Gas

Gas

Introduction to: Gas

Introduction to:
Gas

UK energy prices are rising much faster than in Europe. The UK prices for gas have surged by 250% since January 2021. With a 70% increase since August 2021.

What has contributed to the rise?

● A cold winter which left storage levels low.

● Asia’s post-COVID bounce back 10% higher than expected. Planned and unplanned outages.

● Reduction in wind, so less renewable energy to make up for demand.

● Taking out of storage to use for gas and power. Usage rebounding after COVID-19

The Process

Step 1: Just send us a bill

Using our innovative technology, we will
search the market on your behalf to find a tariff that best suits your
business.

Step 2: Choose a tariff

We will send over a selection of the best
available rates and help you choose the right tariff and contract length.

Step 3: Leave the rest to us

Our energy experts will take care of everything, from supplier negotiations to managing your energy contracts.

Gas and electric quotes are available in less than 5 days.

Our Service

We only work with the most trusted and reliable suppliers and have carefully selected the very best to work with. By working with a wide range of suppliers, alongside our advanced software solutions, we can access the best pricing available across the energy market instead of anually comparing quotes from each supplier.

How energy tariffs work

An energy tariff is how an energy provider charges a customer for their gas and electricity use. The two main types of tariff are fixed rate and variable. A fixed rate tariff sets the cost of energy for a certain amount of time, typically one year or more, while prices on a variable tariff can go up or down according to the market.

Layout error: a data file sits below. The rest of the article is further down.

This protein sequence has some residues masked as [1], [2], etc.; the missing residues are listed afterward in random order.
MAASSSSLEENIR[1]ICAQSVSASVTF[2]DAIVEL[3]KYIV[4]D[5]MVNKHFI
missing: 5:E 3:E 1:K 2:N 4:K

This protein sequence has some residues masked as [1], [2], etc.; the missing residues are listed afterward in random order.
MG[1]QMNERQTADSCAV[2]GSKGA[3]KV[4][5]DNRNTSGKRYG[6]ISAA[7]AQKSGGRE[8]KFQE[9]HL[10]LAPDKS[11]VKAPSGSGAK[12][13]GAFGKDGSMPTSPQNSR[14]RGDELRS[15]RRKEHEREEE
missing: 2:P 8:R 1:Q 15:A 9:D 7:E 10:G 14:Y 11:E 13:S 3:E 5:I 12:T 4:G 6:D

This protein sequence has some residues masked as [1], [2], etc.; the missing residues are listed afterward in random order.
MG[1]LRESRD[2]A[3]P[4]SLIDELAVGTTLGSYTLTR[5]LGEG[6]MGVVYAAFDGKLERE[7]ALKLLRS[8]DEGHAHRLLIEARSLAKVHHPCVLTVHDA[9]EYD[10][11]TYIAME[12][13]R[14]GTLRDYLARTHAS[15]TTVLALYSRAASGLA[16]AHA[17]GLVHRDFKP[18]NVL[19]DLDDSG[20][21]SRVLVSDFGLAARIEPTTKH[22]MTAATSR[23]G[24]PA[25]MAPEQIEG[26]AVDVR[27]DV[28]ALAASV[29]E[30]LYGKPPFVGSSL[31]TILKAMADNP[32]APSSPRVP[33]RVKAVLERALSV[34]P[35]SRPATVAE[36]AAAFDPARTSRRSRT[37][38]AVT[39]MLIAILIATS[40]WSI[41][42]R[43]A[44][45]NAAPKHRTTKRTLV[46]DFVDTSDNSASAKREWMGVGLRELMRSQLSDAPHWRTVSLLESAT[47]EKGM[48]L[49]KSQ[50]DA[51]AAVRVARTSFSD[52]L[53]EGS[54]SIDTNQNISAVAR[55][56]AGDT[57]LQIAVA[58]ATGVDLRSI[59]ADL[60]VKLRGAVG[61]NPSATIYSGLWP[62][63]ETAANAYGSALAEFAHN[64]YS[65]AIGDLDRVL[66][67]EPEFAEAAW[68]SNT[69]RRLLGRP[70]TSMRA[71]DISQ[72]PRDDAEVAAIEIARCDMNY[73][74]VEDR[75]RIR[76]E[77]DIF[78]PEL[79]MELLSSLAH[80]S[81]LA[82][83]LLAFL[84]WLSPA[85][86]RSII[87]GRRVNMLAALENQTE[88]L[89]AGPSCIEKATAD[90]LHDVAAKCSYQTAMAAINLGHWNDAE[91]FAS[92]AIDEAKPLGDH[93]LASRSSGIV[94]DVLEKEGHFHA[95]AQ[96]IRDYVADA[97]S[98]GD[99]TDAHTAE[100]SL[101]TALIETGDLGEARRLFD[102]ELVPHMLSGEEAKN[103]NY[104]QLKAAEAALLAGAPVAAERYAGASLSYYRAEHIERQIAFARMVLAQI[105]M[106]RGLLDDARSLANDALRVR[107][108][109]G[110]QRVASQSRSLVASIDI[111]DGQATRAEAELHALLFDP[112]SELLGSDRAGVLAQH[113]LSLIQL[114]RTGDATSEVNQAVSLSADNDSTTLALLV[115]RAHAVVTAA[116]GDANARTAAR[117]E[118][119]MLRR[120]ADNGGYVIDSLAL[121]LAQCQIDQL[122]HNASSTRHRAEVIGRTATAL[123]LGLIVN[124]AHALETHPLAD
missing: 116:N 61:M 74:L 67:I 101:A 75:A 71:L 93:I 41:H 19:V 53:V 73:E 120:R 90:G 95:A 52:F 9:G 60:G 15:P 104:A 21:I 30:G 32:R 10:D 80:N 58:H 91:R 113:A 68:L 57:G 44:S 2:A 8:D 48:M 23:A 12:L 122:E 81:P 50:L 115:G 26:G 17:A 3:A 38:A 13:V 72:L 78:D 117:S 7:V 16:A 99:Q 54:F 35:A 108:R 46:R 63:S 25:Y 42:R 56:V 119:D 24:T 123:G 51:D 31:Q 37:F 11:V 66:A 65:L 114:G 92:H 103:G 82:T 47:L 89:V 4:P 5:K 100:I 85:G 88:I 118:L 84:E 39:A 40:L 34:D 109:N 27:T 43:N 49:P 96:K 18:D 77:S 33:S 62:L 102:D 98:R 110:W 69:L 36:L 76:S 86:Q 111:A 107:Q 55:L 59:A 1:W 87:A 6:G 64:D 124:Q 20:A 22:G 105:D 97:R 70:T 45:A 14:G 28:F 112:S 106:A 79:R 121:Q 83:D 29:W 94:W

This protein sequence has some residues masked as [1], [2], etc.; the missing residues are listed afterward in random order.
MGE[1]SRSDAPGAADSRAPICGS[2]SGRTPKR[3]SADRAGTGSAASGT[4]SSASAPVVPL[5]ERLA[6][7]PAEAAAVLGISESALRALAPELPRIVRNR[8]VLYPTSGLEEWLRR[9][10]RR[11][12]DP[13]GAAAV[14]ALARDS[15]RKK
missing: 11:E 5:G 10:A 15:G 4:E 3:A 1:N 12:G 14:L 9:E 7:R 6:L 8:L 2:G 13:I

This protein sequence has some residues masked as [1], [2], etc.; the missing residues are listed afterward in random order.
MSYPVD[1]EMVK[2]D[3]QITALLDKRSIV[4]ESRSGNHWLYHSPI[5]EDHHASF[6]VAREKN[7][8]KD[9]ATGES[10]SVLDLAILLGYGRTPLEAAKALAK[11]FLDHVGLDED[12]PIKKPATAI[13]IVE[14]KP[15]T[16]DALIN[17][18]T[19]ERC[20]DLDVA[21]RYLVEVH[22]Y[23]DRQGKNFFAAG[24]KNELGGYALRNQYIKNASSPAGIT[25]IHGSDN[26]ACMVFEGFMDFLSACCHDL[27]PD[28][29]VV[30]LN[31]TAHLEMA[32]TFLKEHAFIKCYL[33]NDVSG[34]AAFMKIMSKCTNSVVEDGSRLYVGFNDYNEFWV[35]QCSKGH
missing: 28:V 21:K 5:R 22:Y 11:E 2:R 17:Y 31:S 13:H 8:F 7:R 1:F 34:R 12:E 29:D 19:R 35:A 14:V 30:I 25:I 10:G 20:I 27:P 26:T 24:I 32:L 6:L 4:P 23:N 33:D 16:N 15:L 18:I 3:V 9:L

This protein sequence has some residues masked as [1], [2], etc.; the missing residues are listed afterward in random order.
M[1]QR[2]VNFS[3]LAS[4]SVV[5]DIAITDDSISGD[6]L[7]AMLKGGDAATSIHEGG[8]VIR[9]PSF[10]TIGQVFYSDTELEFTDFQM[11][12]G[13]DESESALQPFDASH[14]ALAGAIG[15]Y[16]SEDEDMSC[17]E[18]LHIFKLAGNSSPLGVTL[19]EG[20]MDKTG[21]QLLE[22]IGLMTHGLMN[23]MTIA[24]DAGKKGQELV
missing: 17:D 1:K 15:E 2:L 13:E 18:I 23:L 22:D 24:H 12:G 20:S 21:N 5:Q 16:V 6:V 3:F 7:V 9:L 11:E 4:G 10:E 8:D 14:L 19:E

Other types of tariffs include

An energy tariff is how an energy provider charges a customer for their gas and electricity use. The two main types of tariff are fixed rate and variable. A fixed rate tariff sets the cost of energy for a certain amount of time, typically one year or more, while prices on a variable tariff can go up or down according to the market.

Deemed rate contract

This is more commonly known as an out of contract tariff. This tariff is designed for customers with no formally agreed contract.

28-day contract

This is a rolling 28 day contract where the unit rates that a customer is charged can increase and decrease.

Rollover contract

If you haven’t arranged a new deal when your contract comes to an end, your supplier will put you on a rollover contract. Your contract will rollover to another year and you will typically be placed on the company’s most expensive plan.

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